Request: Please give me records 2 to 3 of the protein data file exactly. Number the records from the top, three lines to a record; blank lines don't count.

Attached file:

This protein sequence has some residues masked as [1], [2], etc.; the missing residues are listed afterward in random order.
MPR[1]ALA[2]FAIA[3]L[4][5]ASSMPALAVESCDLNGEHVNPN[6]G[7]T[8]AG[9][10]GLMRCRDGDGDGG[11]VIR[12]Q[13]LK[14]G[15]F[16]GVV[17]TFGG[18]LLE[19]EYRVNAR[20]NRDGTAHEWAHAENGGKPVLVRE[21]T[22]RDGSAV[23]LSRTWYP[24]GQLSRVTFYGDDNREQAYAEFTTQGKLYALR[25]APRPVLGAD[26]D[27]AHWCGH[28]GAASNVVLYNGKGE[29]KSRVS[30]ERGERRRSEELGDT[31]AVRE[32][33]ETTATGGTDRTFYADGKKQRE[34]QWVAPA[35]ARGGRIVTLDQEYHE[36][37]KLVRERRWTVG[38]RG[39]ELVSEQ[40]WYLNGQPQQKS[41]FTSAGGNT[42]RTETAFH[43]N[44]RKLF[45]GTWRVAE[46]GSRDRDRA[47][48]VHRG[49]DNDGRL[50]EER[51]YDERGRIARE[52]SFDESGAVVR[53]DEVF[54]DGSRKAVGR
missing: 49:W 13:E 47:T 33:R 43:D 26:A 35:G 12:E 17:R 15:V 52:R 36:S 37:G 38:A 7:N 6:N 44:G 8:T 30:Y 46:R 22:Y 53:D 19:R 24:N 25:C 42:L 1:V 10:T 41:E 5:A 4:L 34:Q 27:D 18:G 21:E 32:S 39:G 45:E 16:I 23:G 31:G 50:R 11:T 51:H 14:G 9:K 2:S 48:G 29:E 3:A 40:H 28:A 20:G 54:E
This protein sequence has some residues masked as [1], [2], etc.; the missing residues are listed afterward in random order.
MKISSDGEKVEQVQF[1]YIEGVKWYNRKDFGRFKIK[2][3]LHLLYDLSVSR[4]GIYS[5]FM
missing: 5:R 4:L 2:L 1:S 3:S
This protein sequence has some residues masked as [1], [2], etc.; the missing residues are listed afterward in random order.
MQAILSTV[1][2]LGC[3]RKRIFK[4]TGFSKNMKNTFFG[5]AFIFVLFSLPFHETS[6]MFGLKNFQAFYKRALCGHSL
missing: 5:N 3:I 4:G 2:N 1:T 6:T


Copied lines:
This protein sequence has some residues masked as [1], [2], etc.; the missing residues are listed afterward in random order.
MKISSDGEKVEQVQF[1]YIEGVKWYNRKDFGRFKIK[2][3]LHLLYDLSVSR[4]GIYS[5]FM
missing: 5:R 4:L 2:L 1:S 3:S
This protein sequence has some residues masked as [1], [2], etc.; the missing residues are listed afterward in random order.
MQAILSTV[1][2]LGC[3]RKRIFK[4]TGFSKNMKNTFFG[5]AFIFVLFSLPFHETS[6]MFGLKNFQAFYKRALCGHSL
missing: 5:N 3:I 4:G 2:N 1:T 6:T